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Vitamin poisoning, or overdose on vitamins, reefers to a condition of high storage levels of vitamins, which can lead to toxic symptoms. Toxic effects of vitamins are usually achieved by high supplement intake and in very rare cases from dietary sources. Water soluble vitamins are not stored in the body and they must be replaced every day. They are usually extracted from the body in the form of urine or in the stool. Fat soluble vitamins, on the other hand need to be dissolved in fat before they are absorbed in the blood stream to carry out their functions. Excesses of these vitamins are stored in the liver. Because they are stored, they are not needed every day in the diet.

Vitamin C

Vitamin C, also known as ascorbic acid, is a water-soluble vitamin that is excreted from the body when not needed. This is one of the most important nutrients essential for the production of living cells. The need for vitamin C drastically varies from one person to another, depending on the age, health status and particular needs. Vitamin C has an important protective role in humans’ health by reducing the risk of scurvy, gum disease, various cardiovascular diseases, cancers, joint diseases and cataracts. Vitamin C is a powerful antioxidant able to prevent oxygen-based damage to the living cells.

Toxicity symptoms for vitamin C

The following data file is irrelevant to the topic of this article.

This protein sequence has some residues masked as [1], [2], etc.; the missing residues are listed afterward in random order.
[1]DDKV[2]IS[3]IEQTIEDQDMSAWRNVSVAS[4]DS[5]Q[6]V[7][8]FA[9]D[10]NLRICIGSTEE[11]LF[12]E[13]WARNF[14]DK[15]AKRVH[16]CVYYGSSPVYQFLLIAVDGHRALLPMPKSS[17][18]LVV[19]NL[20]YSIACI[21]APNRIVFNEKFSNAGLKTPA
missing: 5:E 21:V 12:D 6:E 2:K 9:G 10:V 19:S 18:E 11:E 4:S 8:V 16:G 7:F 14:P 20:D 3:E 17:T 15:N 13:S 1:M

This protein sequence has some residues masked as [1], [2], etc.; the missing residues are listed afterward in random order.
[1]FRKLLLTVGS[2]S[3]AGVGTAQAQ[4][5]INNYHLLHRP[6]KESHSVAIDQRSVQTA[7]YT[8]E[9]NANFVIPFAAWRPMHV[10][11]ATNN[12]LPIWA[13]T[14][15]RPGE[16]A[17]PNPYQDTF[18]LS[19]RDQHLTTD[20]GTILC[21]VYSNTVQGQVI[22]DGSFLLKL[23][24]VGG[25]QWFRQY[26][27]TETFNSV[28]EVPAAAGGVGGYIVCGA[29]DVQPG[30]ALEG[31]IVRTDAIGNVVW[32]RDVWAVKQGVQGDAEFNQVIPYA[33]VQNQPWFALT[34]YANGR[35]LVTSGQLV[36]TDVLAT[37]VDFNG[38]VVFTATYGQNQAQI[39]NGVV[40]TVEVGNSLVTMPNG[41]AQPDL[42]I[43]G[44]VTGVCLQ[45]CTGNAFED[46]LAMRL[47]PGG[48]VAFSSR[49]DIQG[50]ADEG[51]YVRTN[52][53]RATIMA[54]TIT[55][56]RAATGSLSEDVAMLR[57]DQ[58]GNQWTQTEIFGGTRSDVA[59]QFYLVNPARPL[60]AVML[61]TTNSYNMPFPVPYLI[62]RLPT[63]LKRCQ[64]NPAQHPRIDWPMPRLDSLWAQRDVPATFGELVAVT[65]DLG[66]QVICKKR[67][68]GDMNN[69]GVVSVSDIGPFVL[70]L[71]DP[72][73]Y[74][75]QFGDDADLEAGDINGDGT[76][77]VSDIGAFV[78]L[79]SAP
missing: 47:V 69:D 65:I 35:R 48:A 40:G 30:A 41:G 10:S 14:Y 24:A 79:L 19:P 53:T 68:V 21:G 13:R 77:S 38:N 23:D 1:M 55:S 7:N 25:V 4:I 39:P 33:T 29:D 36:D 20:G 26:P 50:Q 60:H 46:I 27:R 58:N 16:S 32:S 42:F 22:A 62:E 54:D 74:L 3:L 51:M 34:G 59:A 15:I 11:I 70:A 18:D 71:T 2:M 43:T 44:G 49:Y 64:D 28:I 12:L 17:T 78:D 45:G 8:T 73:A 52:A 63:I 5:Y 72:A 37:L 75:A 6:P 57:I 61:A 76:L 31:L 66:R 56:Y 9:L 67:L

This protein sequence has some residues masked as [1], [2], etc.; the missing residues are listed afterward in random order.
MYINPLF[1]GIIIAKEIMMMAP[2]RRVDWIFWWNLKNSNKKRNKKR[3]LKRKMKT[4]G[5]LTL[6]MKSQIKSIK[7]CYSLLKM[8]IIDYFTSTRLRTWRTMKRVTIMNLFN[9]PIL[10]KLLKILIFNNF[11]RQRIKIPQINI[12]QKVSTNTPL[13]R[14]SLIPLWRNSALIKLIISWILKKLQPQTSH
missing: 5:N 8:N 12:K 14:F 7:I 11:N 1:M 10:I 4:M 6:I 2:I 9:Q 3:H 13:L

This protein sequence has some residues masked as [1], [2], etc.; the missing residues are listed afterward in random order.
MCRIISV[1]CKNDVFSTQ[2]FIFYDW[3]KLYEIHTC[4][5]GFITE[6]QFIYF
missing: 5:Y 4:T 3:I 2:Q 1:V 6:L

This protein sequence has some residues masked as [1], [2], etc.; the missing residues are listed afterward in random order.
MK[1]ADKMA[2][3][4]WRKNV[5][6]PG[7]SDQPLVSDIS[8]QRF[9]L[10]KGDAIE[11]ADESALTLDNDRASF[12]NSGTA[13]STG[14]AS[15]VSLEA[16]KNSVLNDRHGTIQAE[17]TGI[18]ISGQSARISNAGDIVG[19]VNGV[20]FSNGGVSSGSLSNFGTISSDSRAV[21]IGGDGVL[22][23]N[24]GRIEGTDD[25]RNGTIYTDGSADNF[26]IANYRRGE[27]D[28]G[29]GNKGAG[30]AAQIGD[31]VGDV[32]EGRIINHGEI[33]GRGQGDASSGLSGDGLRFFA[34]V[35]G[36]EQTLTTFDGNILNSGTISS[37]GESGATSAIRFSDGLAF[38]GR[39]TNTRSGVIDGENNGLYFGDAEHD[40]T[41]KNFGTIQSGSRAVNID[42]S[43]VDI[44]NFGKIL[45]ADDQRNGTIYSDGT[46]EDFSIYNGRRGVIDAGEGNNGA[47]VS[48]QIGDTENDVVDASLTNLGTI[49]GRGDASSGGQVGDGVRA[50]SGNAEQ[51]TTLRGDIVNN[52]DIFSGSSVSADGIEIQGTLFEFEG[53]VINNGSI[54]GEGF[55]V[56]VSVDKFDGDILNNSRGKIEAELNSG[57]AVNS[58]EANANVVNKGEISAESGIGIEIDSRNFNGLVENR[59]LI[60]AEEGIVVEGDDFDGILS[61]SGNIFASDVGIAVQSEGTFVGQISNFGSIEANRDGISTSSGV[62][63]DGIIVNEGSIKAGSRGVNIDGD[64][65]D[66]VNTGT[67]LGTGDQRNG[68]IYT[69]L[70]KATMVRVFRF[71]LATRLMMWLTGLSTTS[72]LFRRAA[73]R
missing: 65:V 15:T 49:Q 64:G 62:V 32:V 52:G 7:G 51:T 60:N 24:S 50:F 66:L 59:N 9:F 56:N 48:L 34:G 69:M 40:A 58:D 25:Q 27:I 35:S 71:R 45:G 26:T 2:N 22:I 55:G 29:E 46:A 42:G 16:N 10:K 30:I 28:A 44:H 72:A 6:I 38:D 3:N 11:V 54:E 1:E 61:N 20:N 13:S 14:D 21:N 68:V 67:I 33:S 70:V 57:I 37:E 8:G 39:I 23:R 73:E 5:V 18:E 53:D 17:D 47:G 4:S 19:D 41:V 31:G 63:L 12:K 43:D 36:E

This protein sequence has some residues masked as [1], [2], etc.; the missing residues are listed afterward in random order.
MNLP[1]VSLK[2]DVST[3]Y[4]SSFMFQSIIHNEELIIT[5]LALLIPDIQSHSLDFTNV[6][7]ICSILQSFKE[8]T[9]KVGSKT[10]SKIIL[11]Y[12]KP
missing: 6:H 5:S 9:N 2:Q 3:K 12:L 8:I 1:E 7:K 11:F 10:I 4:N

Vitamin C toxicity is a rare case as Vitamin C is water soluble. Tolerable daily intake of vitamin C is approximately 2000 milligrams for adult males and females. The kidneys normally excrete excess amounts of this vitamin. However, there is still a chance of vitamin c toxicity and death. Most of the cases of vitamin C overdose are associated with high supplemental doses, involving 5 or more grams of vitamin C.It is estimated that more than 40% of older individuals in the United States take vitamin C supplements. Localized studies suggest that in particular regions of the United States, almost 25% of adult population, regardless of age, takes vitamin C supplements and multivitamins. High supplemental doses of vitamin C are associated with digestive problems such as diarrhea. This occurs because the fluid in the intestine becomes too concentrated. Vitamin C toxicity can also increase the levels of uric acid in the urine. High levels of vitamin C may also increase one’s absorption of iron from plant foods. People that already have health problems related to excess free iron in their cells should avoid taking vitamin C supplements by any cost.

Other side effects of high supplemental doses of vitamin C include headaches, fatigue, disturbed sleep, skin rashes, formation of kidney stones, vomiting and nausea.

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